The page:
The Trendiest Guy in New York City
I slept with 30 pillows, wore my hair in a “man bun,” and waxed my pubic hair, all thanks to New York Times trend stories.
Illustration by Charlie Powell.
Though I live in Brooklyn, work in media, and live an irresponsible bohemian lifestyle, I am not a particularly trendy person. I own a 10-year-old cell phone. I wear Birkenstocks. I shop at Sears. Other people in my neighborhood collect vinyl records. I collect CDs, and I alphabetize them for fun.
My lameness is never more evident than when I read the New York Times Style section. Every Thursday and Sunday a new edition appears, featuring the latest doings of the city's most fashionable souls. I am not among them. I don't vacation in the Hamptons, or wear Band-Aids as fashion accessories, or give expensive gifts to other people's children. According to the NYT, New Yorkers “stress-bingeing in darkened apartments” have been packing on the “Sandy Five.” Meanwhile, I’ve gained at least 15 pounds in Sandy’s aftermath. In the eyes of the Times, I might as well not even exist.
Some people like to mock Thursday and Sunday Styles, doubting the legitimacy of their trend reports. I, for one, would never call these stories specious, questionably sourced linkbait. This is the New York Times we're talking about. If they report that the city's smart set is drinking Postum and collecting doorknobs, then, by God, it's true! Lamewads like me shouldn't mock these stories. We should learn from them.
But am I too far gone for Styles to help? Would it be possible, through careful study and dedication, for me to get hip? In the interest of science, I looked at every New York Times trend story published since January and identified the ones that could best be used as instruction guides for fabulous living. My mission: become the trendiest guy in New York City.
Some trends were easier to follow than others. I wasn't able to convince anyone to let me feed raw food to her dogs. (I called it “hip,” they called it “animal abuse.”) Defying the ravages of middle age by skateboarding with friends in New Jersey was also difficult, as I am neither a skateboard owner, a New Jersey resident, or a middle-aged man. And Slate advised me that it wouldn’t be wise legally to fake a celebrity's death, which made me upset, as I’d already gone to the trouble of incapacitating Jim Nabors.
In the end, I was able to embody seven separate trends. Three of them involve hair, some of which (fair warning) is of the pubic variety. Now, on to the trendiness.
“Oh, to Be Just Another Bearded Face”: A beard is a must for any aspiring trendsetter, so I discarded my razor and got to growing. Unfortunately, I can't really grow hair on my cheeks, and the ensuing scruff made me look like a mangy Amish man. So imagine my relief when the Times informed me that, when it came to beards, smugness, not bushiness, was the thing. Some men without beards, the NYT’s Steven Kurutz reports, "are ‘extremely distressed’ by their lack of beard-growing capability. They experience ‘pain and suffering’ and ‘face ridicule’ from their bearded friends. They can even be ‘intimidated by the sight of someone with a great beard.’ ”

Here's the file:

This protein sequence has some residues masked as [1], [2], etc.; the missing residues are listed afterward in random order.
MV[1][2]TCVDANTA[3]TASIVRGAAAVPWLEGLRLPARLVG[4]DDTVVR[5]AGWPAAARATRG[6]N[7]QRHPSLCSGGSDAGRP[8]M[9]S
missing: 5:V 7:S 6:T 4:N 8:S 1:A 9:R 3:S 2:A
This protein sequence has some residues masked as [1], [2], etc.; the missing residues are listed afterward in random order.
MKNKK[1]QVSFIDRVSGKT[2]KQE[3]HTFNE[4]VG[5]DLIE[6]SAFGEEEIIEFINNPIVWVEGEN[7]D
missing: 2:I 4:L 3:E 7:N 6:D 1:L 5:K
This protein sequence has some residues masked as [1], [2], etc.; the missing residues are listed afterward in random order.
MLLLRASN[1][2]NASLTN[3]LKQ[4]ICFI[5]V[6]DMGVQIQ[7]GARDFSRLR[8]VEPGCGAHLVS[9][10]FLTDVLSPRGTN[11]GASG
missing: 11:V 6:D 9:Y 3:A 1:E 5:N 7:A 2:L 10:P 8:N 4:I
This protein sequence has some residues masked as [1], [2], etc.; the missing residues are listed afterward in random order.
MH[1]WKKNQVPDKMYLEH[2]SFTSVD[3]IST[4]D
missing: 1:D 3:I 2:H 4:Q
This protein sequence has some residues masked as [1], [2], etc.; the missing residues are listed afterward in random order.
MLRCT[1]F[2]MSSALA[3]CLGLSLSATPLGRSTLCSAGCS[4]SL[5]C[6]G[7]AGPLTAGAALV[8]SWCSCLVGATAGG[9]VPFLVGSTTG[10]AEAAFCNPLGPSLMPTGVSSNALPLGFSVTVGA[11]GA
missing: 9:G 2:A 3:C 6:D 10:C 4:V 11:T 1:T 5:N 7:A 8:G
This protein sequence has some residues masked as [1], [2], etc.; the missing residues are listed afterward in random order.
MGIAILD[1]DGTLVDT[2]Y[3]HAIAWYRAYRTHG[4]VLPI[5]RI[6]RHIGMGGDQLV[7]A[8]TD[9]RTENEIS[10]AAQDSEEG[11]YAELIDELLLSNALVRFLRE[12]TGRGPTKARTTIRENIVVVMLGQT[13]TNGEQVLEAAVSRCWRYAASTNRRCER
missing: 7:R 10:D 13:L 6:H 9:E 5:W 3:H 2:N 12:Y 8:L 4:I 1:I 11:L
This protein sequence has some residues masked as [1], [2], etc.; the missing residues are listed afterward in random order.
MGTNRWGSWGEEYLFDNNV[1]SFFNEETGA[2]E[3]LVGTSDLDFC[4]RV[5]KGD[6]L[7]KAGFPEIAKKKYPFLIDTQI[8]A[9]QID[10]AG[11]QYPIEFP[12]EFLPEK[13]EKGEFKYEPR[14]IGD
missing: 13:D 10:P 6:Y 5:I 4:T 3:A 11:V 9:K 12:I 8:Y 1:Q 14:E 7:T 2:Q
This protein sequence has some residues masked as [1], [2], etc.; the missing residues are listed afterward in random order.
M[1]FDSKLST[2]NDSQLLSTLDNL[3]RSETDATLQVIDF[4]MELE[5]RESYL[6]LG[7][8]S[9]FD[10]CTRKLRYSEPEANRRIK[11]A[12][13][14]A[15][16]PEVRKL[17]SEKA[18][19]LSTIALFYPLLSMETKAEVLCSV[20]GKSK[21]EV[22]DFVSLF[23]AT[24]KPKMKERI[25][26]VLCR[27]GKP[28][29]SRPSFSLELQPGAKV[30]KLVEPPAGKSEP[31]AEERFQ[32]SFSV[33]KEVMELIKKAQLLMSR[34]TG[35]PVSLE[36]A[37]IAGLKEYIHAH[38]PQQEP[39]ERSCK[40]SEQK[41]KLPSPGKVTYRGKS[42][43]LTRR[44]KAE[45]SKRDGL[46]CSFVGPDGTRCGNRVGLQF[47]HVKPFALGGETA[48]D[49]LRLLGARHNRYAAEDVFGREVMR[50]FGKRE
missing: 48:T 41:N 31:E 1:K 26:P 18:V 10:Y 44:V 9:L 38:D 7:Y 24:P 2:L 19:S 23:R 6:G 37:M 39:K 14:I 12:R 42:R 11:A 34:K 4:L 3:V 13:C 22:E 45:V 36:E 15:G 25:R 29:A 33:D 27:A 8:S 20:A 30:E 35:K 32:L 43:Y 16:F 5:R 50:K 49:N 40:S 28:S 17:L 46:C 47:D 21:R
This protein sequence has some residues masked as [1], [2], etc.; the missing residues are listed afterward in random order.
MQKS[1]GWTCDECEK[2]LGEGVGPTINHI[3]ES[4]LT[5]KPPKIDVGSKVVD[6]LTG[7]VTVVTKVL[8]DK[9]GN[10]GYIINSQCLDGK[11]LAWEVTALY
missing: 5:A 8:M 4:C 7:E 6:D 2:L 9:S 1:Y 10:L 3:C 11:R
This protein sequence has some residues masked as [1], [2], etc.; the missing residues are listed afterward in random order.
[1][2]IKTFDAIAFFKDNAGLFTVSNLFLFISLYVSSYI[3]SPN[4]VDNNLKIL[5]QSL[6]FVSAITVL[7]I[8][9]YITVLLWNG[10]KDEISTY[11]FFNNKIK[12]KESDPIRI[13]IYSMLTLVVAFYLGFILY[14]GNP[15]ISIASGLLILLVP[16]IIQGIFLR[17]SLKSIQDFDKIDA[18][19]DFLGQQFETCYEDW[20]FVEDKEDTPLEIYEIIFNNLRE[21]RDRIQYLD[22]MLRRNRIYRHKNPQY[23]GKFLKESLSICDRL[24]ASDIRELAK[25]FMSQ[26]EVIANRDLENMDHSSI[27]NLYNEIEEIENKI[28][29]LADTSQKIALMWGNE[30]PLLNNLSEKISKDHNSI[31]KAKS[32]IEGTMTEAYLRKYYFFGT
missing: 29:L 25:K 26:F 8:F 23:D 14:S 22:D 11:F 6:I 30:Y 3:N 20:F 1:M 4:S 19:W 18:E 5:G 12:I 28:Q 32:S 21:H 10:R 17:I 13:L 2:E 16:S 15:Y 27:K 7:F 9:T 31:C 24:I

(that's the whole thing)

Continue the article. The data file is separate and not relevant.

As a longtime Internet commenter, I have plenty of experience viciously criticizing people who are different from me. So I stored up some insults and went to Williamsburg's Brooklyn Flea—a weekly food festival and junk market for people fond of plaid shirts and artisanal mayonnaise—to razz the clean-shaven. I spotted the beardless proprietor of a stall selling chalkboards, pot holders, and Sharpie drawings of water towers—the most quintessentially Brooklyn kiosk imaginable. "So, why don't you have a beard?" I asked. "Ha ha, what?" he replied. I ran away.
Mocking strangers to their baby faces was harder than I thought. But if trendiness was easy, then we'd all be silk-screening our own postcards. I decided to give it another go, walking over to a fuzzless man selling eyeglasses. After some small talk, I pounced.
Me: Do the other vendors ever make fun of you for not having a beard?
Vendor: What? What are you talking about?
Me (panicking): You know, 'cause they all seem to have beards and mustaches.
Vendor: Oh, I thought you said beer.
Me: No, I said beard.
Vendor: Yeah, sometimes they do.
Me: Should I make fun of you for not having a beard?
Vendor: Go right ahead!
Me: Your hairless face is disgusting to me.
As he laughed to keep from crying, I walked away victorious, having taught him a lesson he wouldn't soon forget.
“Americans Are Barmy Over Britishisms”: "What's up?" "You the man." "Take it easy." I use these slang phrases all the time, which is one of the top five reasons I've never been invited back to the Yale Club. According to the Times, British slang is the only slang that a trendy American ought to use: “Snippets of British vernacular—‘cheers’ as a thank you, ‘brilliant’ as an affirmative, ‘loo’ as a bathroom—that were until recently as rare as steak and kidney pie on these shores are cropping up in the daily speech of Americans (particularly, New Yorkers) of the taste-making set who often have no more direct tie to Britain than an affinity for Downton Abbey,” the NYT’s Alex Williams writes.